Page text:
Northern Leopard Frog
Northern leopard frogs play an important role transferring nutrients between terrestrial and aquatic ecosystems. They are an indicator species that reflect the health of the wetland ecosystems where they live.
What is threatening the northern leopard frog?
Northern leopard frogs inhabit wetlands across North America. Although common across much of their eastern range, the Rocky Mountain population of northern leopard frog is endangered under the federal Species at Risk Act. The decline of this sensitive population is likely a result of habitat loss and degradation, invasive species, and disease.
Leaping towards recovery
The goal of this conservation program is to protect against the extinction of the Rocky Mountain population of northern leopard frogs through the establishment of a captive assurance and breeding population at the Wilder Institute and reintroducing the species into areas within their historic range in British Columbia where they are no longer found.
Every spring, our research team and partners head out into the field to collect tadpoles for head-starting and to supplement the captive population at the Wilder Institute. Captive-bred offspring and head-started tadpoles and frogs are reintroduced to suitable locations in British Columbia, as determined by the British Columbia Northern Leopard Frog Recovery Team. Reintroduction sites are often supplemented with wild-to-wild translocations as well.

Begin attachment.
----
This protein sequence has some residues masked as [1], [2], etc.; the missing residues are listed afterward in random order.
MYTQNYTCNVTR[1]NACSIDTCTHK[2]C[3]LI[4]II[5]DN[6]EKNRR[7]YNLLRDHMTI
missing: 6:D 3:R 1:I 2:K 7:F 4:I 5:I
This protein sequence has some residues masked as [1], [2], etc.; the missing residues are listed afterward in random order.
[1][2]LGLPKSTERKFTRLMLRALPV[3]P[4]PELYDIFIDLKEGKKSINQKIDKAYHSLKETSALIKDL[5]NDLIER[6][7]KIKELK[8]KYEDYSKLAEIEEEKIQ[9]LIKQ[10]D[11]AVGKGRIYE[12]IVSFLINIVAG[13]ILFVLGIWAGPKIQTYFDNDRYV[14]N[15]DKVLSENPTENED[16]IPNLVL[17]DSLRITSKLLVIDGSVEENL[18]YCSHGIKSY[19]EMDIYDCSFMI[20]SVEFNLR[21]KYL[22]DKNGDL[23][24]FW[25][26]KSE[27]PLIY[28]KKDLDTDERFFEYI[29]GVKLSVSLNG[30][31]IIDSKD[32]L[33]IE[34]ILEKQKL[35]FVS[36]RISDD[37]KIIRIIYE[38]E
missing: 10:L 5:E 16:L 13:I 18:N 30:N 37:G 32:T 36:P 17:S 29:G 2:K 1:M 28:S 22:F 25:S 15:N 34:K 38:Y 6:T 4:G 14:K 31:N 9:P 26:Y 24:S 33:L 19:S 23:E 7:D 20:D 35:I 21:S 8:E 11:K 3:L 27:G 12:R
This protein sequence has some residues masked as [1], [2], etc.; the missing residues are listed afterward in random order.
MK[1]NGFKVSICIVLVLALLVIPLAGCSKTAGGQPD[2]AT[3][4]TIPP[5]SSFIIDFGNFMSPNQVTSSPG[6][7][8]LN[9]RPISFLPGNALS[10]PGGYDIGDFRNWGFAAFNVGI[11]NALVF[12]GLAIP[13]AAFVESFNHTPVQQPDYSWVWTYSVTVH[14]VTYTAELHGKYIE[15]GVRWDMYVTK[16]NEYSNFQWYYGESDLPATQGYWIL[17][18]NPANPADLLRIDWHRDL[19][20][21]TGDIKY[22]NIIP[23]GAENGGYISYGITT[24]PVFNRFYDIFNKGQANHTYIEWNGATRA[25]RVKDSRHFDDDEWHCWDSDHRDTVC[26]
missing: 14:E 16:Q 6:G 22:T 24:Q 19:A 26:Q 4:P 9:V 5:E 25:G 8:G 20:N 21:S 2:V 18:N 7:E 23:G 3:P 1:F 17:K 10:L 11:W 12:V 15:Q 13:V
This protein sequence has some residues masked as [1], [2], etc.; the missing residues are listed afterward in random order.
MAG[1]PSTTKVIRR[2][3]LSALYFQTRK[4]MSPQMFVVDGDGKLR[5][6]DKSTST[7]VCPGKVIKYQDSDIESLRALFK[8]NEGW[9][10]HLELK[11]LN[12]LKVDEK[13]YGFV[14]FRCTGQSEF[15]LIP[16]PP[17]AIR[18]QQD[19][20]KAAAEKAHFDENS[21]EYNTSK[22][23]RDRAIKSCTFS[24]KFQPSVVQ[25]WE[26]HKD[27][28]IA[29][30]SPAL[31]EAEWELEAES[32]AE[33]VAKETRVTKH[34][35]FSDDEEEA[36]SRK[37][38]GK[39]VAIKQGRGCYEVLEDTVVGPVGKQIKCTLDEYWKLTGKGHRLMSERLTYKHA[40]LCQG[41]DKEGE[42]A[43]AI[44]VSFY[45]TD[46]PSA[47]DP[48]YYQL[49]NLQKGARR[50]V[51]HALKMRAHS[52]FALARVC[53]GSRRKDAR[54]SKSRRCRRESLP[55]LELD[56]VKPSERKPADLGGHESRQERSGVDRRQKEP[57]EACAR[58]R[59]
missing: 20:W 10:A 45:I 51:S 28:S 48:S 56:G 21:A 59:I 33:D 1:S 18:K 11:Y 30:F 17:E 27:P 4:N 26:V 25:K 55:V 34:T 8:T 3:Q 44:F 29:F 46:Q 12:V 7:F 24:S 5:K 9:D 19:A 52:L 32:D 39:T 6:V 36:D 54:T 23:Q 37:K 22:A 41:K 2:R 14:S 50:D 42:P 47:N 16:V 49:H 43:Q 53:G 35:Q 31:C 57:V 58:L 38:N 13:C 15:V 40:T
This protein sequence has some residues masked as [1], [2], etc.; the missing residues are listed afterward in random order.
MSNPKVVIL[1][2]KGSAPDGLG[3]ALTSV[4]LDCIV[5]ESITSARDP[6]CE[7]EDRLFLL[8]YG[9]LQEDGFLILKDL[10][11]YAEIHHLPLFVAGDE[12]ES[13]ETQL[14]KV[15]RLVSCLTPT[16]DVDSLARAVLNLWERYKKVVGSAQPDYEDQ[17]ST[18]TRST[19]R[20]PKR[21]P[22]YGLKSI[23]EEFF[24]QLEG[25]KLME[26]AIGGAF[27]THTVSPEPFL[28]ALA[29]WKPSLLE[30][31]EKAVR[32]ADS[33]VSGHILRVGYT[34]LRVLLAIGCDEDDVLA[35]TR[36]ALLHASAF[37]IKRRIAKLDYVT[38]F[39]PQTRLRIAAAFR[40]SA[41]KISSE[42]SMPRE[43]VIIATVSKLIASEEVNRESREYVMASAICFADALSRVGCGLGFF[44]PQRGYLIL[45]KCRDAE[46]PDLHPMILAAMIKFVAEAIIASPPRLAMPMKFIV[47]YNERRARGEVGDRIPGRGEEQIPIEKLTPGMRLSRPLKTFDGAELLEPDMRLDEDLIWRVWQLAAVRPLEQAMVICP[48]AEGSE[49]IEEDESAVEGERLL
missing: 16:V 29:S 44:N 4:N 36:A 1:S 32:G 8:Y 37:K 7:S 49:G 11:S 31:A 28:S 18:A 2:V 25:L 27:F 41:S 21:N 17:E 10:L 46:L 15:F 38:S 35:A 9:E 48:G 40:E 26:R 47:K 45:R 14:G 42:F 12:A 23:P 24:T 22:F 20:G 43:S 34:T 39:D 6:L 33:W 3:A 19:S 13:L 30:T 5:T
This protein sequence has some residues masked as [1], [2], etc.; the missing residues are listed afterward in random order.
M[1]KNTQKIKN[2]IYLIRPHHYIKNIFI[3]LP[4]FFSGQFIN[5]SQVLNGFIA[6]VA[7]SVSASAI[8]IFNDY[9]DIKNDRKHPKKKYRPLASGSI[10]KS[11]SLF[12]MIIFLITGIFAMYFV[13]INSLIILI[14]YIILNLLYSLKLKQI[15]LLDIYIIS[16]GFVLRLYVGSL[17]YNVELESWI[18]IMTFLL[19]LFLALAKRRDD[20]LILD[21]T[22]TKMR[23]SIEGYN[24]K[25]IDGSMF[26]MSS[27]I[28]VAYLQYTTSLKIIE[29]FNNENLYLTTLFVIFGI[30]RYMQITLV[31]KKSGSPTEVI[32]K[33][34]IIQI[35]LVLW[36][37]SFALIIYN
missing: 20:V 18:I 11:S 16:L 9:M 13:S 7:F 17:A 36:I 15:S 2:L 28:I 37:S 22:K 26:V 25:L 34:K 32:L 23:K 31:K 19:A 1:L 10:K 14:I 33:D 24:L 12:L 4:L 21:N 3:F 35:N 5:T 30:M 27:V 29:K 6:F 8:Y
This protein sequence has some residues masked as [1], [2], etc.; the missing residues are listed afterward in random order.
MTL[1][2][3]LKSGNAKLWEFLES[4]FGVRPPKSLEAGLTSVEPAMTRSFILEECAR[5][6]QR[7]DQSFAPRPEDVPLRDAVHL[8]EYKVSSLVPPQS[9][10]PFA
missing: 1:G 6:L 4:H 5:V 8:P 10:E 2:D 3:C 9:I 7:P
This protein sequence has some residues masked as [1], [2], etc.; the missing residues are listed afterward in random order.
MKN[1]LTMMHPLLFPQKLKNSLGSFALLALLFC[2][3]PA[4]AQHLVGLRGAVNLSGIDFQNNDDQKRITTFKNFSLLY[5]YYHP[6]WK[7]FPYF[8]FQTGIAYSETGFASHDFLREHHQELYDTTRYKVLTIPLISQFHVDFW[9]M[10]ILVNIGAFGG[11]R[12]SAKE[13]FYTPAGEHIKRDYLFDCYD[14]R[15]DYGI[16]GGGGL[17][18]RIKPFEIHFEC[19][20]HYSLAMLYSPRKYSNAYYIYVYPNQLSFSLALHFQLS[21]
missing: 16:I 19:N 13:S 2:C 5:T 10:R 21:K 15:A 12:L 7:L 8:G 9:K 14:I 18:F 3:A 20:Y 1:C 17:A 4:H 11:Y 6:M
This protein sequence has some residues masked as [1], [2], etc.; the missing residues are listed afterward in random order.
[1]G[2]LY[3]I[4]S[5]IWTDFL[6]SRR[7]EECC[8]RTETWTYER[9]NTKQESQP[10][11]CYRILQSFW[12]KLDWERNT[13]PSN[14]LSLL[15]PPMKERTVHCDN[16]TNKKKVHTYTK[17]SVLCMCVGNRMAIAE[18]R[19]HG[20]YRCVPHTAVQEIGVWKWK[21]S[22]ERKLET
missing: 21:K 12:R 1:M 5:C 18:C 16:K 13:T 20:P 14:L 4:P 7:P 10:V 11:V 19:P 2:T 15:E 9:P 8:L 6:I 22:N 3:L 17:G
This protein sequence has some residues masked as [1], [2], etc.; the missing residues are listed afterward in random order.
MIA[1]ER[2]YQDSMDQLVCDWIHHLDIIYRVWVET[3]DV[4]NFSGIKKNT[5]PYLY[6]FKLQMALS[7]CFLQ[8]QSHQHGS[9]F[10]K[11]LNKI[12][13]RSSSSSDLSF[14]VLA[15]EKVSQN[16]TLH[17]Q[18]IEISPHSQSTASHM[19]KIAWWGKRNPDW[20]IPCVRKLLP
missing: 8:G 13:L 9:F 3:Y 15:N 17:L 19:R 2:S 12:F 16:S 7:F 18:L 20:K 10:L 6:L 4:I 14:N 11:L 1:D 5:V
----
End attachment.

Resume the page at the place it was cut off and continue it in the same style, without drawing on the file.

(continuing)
To track the survival and breeding status of the reintroduced individuals, the Wilder Institute conducts annual monitoring at release sites which includes breeding call surveys using autonomous recording units and visual encounter surveys.
As part of a wider goal of improving amphibian conservation in North America, our staff are also members of the Oregon Spotted Frog and Northern Leopard Frog Captive Husbandry Group, the British Columbia Northern Leopard Frog Recovery Team, the Committee on the Status of Endangered Wildlife in Canada (COSEWIC) Amphibians & Reptiles subcommittee, and the International Union for Conservation of Nature (IUCN) Species Survival Commission Amphibian Specialist Group.
The goal of the conservation breeding program is to increase the number of northern leopard frogs that can be reintroduced back into the wild. The Wilder Institute launched the program in 2017 and our new facility was designed to provide a high standard of care for captive frogs. We have tried to replicate conditions in the wild to encourage natural behaviours such as breeding and foraging.
Our conservation impact
To help with recovery efforts for the northern leopard frog, the Wilder Institute established a captive assurance population and conservation breeding program for this species. Research on genetics, reproduction, population ecology, habitat, and ways to improve survey techniques for this species continues.
Did you know?
Most northern Leopard frogs, like the leopard, have irregular shaped dark spots over their back and legs likely to help them blend into their surroundings.
The tadpoles of northern leopard frogs have eyes on the top of their head instead of on the side like many other frog species.
We would like to thank the following partners and collaborators for working with us in helping conserve the Rocky Mountain northern leopard frog population.